Flying ants

Yesterday, the Met Office’s radar recorded such a large and dense cloud of flying ants off the southern coast of Britain that it registered as a rain storm.

The flying ants we see in Britain are almost always the sexually mature queens and males of the common black ant, Lasius niger.

An ant colony can only expand so much; at some point it will begin to run out of resources. Then, a new queen will leave to begin a new colony. She needs to meet and mate with a male from a different colony and find a new area in which to start building her nest. Growing wings and flying enables her to do this; the winged males that leave with her are looking for queens from another nest.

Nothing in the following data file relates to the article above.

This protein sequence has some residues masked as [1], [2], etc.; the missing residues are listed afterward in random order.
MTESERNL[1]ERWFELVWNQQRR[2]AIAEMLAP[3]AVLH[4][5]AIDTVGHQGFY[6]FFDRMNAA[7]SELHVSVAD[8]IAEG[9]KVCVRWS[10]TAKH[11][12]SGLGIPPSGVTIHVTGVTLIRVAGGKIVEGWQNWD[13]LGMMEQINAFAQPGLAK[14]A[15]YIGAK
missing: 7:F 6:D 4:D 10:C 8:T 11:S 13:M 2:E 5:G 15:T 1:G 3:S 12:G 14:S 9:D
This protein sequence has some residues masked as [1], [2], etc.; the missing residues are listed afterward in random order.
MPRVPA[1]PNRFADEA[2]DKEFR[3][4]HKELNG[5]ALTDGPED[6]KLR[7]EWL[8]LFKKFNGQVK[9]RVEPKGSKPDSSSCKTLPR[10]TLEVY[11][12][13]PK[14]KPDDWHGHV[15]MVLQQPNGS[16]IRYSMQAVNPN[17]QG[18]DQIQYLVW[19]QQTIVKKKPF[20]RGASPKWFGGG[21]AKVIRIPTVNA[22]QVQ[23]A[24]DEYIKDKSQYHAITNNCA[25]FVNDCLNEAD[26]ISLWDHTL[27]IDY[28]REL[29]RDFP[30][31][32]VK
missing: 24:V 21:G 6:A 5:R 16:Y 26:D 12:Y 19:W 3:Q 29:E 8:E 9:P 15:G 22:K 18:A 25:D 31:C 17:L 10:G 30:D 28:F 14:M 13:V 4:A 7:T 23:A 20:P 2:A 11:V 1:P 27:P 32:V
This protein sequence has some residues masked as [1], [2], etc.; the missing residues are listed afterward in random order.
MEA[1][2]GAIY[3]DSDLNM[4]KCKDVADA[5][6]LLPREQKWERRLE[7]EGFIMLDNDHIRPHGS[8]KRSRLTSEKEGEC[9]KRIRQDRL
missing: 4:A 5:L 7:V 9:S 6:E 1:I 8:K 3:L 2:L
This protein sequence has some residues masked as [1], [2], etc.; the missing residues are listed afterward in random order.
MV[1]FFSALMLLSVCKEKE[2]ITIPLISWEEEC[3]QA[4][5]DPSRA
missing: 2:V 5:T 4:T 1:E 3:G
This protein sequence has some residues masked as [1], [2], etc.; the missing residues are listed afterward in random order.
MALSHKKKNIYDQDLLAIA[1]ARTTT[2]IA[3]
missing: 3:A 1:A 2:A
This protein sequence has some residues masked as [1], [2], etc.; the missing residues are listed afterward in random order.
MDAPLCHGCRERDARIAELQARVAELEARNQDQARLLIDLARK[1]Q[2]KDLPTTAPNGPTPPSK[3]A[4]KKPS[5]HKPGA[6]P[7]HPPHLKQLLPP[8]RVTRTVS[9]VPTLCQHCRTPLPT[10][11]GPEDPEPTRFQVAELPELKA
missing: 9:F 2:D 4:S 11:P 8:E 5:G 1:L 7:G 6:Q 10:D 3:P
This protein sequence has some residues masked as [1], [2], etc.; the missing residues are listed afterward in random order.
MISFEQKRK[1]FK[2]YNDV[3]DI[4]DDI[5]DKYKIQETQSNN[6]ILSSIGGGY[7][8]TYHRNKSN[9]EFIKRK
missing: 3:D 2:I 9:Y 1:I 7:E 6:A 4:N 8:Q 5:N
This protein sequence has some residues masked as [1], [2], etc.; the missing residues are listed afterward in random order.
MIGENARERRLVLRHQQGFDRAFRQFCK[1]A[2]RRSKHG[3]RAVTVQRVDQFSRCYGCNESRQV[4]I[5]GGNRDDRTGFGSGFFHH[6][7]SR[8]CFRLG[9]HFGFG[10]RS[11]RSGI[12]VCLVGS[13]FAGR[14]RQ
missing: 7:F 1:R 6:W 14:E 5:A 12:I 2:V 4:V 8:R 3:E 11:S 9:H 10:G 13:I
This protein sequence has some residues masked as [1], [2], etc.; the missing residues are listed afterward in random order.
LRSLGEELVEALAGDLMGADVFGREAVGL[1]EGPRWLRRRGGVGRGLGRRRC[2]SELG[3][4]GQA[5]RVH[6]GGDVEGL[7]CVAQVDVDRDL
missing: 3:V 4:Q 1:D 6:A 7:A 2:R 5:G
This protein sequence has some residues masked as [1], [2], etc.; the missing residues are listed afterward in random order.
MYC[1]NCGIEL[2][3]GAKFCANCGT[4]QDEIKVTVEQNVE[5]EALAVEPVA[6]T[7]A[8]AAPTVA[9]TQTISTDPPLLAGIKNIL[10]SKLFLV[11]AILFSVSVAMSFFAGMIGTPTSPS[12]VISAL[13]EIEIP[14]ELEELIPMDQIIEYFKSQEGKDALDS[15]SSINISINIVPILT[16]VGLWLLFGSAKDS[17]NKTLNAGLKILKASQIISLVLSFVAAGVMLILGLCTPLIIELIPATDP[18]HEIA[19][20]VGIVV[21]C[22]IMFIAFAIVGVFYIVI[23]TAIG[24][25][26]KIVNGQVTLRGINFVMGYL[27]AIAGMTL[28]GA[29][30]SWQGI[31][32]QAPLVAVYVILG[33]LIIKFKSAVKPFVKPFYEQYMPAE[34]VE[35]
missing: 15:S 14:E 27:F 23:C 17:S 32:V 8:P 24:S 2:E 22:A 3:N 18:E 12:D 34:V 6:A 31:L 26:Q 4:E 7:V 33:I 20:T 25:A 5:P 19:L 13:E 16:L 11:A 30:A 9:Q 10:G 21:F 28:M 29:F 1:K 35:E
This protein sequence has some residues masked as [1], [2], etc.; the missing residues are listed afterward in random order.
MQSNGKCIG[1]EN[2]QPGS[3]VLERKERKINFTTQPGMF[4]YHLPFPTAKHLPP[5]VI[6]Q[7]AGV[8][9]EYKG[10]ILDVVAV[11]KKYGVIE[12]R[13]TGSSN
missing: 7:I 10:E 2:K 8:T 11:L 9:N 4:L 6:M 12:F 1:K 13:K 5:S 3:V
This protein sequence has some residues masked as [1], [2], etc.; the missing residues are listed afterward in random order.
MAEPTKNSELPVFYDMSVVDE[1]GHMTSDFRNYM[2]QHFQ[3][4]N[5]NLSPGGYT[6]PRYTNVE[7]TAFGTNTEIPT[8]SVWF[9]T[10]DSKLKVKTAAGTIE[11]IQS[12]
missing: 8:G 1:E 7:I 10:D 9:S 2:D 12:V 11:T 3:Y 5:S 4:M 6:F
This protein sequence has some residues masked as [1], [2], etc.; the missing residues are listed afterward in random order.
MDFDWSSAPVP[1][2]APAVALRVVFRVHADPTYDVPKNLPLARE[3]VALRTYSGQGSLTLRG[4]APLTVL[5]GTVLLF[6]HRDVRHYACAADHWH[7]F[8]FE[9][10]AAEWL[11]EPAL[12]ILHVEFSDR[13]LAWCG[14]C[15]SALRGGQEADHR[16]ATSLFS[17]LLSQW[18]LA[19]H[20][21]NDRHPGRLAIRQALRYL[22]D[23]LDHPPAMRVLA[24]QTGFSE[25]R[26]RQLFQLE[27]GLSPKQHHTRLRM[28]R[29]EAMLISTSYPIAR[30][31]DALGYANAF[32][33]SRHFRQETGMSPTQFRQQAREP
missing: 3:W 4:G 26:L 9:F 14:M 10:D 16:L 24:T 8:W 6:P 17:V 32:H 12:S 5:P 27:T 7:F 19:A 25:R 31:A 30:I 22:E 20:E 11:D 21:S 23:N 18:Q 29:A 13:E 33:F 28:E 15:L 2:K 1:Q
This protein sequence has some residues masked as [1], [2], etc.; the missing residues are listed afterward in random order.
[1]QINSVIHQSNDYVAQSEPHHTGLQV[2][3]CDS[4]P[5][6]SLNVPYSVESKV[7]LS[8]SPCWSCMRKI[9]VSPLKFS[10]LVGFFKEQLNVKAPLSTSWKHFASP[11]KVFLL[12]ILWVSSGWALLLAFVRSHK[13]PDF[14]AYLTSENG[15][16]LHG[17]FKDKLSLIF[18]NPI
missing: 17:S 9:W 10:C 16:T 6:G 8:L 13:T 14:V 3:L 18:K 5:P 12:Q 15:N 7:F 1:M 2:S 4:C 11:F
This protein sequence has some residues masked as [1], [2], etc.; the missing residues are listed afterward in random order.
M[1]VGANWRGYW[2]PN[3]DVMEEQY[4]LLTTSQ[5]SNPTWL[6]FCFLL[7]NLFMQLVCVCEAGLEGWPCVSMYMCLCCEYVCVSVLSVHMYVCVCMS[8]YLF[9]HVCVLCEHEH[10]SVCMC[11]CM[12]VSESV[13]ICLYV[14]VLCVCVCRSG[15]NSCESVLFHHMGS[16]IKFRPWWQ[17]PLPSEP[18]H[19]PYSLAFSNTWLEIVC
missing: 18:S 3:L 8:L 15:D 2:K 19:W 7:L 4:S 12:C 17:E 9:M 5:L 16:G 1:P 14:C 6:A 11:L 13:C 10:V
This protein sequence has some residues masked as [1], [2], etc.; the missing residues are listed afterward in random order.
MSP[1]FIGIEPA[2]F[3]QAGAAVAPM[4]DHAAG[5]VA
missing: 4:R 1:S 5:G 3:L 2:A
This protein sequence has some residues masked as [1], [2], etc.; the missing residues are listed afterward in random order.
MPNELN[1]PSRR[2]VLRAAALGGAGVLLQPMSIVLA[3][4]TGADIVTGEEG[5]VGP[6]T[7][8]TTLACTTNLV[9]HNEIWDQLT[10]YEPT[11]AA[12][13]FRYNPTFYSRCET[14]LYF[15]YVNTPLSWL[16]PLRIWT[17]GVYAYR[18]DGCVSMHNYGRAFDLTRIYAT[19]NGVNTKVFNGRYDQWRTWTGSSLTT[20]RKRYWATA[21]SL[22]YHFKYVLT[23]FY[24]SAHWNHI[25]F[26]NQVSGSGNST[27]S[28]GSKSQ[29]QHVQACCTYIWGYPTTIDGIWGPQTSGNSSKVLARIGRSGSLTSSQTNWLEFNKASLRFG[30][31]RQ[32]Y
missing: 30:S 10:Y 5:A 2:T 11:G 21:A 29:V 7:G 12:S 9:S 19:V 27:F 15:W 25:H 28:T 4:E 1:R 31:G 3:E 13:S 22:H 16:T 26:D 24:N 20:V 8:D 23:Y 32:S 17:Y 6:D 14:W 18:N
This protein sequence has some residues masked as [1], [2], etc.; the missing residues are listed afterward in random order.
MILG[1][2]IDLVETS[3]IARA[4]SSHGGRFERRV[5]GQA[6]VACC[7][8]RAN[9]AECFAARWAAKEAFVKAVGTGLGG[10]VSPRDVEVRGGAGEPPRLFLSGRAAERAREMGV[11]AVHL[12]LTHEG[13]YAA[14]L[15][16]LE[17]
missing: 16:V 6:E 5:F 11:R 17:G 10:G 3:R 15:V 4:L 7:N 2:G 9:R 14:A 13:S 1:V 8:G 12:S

The mass swarming of millions of winged common black ants from hundreds of different nests, triggered probably by a combination of warmth and humidity, is the way the species ensures its genetic health by cross-fertilisation.

The swarming is annual and usually last just a few days in early to mid July each year, coinciding with hot and humid weather. Winged ants appear at different times around the country and local weather conditions are a critical factor for the coordination of swarming activity.

We are not sure if the park’s common black ants swarmed yesterday, but if they did and you have pictures, please send them to us; we would love to see them.

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